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The Rum Diary: The Long Lost Novel Hardcover – November 2, 1998
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In fact, Thompson was only 22 when he wrote The Rum Diary, but his fear of winding up like Moberg was well founded. What saved him was the fantastic conflagration of the 1960s, a fiery wind on which the reptilian wings of his prose style could catch and soar to the cackling heights of Fear and Loathing in Las Vegas. Puerto Rico in 1959 doesn't have bad craziness enough to offer Thompson--just a routine drunken-reporter stomping by local cops and a riot over Kemp's friend's temptress girlfriend, a scantily imagined Smith College alumna who likes to strip nude on beaches and in nightclubs to taunt men.
Thompson's prose style only intermittently takes tentative flight--compare the stomping scenes in this book with his breakthrough, Hell's Angels--but it's interesting to see him so nakedly reveal his sensitive innards, before the celebrated clownish carapace grew in. It's also interesting to see how he improved this full version of the novel from the more raw (and racist) excerpts found in the 1990 collection Songs of the Doomed (available on audiocassette, partly narrated by Thompson). --Tim Appelo
From Publishers Weekly
Copyright 1998 Reed Business Information, Inc.
- ASIN : 0684855216
- Publisher : Simon & Schuster; 1st edition (November 2, 1998)
- Language : English
- Hardcover : 204 pages
- ISBN-10 : 9780684855219
- ISBN-13 : 978-0684855219
- Item Weight : 14.1 ounces
- Dimensions : 5.5 x 1 x 10 inches
- Best Sellers Rank: #867,127 in Books (See Top 100 in Books)
- Customer Reviews:
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Reviewed in the United States on August 4, 2013
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Thompson’s mastery of prose really shines here. Such great description that really takes your mind off to an island nation of the past where foreigners travel to escape the humdrum or try and make their fortunes. Tales of debauchery, silliness, and violence ensue. I wish they hadn’t tried to make the movie adaption of this novel into Fear and Loathing in the Caribbean…it was really disrespectful to the source material. At least the book still holds up, some 6 decades after it was published.
Although the movie on the surface seems to be an act of a man getting drunk with his friends and no different than movies such as "The Hangover". There was something about the movie that made it different, and it was Thompson's own experience as the character that made it his own.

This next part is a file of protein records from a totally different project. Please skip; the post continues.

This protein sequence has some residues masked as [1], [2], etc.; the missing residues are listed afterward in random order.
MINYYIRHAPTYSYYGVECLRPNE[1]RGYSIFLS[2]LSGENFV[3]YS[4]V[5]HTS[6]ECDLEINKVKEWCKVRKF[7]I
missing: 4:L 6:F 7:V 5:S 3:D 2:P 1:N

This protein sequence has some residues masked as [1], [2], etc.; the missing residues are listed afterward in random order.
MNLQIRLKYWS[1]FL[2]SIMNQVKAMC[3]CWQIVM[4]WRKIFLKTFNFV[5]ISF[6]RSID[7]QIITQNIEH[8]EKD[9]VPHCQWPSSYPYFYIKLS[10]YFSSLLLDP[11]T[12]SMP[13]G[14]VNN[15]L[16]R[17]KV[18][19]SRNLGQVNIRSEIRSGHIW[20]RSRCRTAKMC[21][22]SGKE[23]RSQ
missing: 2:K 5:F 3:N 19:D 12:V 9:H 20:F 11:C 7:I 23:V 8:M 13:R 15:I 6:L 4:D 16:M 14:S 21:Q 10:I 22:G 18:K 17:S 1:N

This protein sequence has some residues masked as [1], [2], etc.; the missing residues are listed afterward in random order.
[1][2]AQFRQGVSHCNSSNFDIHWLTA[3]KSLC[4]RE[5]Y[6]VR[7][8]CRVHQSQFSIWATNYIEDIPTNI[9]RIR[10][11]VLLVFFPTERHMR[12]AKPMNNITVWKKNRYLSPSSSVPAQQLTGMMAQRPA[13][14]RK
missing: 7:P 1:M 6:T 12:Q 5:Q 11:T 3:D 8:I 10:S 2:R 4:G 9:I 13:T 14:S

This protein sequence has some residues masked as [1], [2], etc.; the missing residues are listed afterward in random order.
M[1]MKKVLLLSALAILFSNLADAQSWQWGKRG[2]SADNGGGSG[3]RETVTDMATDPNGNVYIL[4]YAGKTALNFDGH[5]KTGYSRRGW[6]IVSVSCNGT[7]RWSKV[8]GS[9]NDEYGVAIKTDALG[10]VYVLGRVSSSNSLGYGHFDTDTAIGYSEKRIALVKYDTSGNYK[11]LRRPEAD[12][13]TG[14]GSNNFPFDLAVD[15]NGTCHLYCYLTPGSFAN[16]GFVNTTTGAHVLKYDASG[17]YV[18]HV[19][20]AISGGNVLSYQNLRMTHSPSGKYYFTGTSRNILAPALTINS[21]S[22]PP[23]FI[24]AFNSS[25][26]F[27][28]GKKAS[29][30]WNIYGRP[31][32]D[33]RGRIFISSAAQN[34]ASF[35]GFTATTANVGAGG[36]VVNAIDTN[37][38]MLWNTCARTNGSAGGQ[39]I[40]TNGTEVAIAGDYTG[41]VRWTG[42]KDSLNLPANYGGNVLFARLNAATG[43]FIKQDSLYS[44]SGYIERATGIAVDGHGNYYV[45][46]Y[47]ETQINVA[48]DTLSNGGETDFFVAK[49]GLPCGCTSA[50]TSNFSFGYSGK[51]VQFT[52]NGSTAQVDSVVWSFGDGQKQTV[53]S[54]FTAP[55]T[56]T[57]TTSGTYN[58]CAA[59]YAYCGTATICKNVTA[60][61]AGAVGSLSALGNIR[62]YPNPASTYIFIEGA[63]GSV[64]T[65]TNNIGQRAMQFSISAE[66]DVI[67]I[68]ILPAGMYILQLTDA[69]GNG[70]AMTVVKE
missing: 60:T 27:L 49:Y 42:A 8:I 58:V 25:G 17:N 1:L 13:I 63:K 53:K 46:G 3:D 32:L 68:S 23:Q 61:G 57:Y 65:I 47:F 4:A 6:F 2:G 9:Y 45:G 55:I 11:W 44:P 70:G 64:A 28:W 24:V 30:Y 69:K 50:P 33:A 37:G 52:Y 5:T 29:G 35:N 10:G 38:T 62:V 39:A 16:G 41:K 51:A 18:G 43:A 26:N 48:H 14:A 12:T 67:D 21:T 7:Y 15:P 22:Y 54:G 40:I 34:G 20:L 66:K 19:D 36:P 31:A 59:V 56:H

While the movie contained scenes and content different than the book itself, it was filled with beautiful scenery shots and film-ship.
But let's get back to the book itself, although it doesn't have that "Edge" of beauty such as the movie itself, it portrayed a much deeper sense of though and first-person point of view in a narrative form. Making the book more of a "Thinker" rather than a "viewer".
Although one line from the movie "Human beings are the only creatures on Earth who claim a God, and the only living thing that behaves like it hasn't got one. Does the world belong to no one but you?" - Paul Kemp ~ The Rum Diary. It struck me as an audience, like lightning. Though the book never mentioned this line nor any philosophical thoughts as Paul Kemp did in the movie, it was able to portray a sense of corruption of the innocence within the book with Paul Kemp lingering between helping Zimburger write a "inappropriate" column to gain tourism and Chenault (To have inferred) to be raped or sexually assaulted in both the book and the movie.
Overall, the sense of elegance and classic flavors mixed with modern action definitely hooked me to it!
Though the story line lingers here and there and gets quite confusing at points it still stands as a very well thought out structure.
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I read this book at a time when I was going through a lot of changes in my personal and professional live. At some point, I felt I did not feel tragic about the end of things anymore and then I came across this paragraph:
“There was an awful suspicion in my mind that I'd finally gone over the hump, and the worst thing about it was that I didn't feel tragic at all, but only weary, and sort of comfortably detached.”
Comfortably detached. He writes what I am thinking. I'd really recommend this book to anybody going through some sort of crisis (end of a relationship, midlife, changing careers etc...)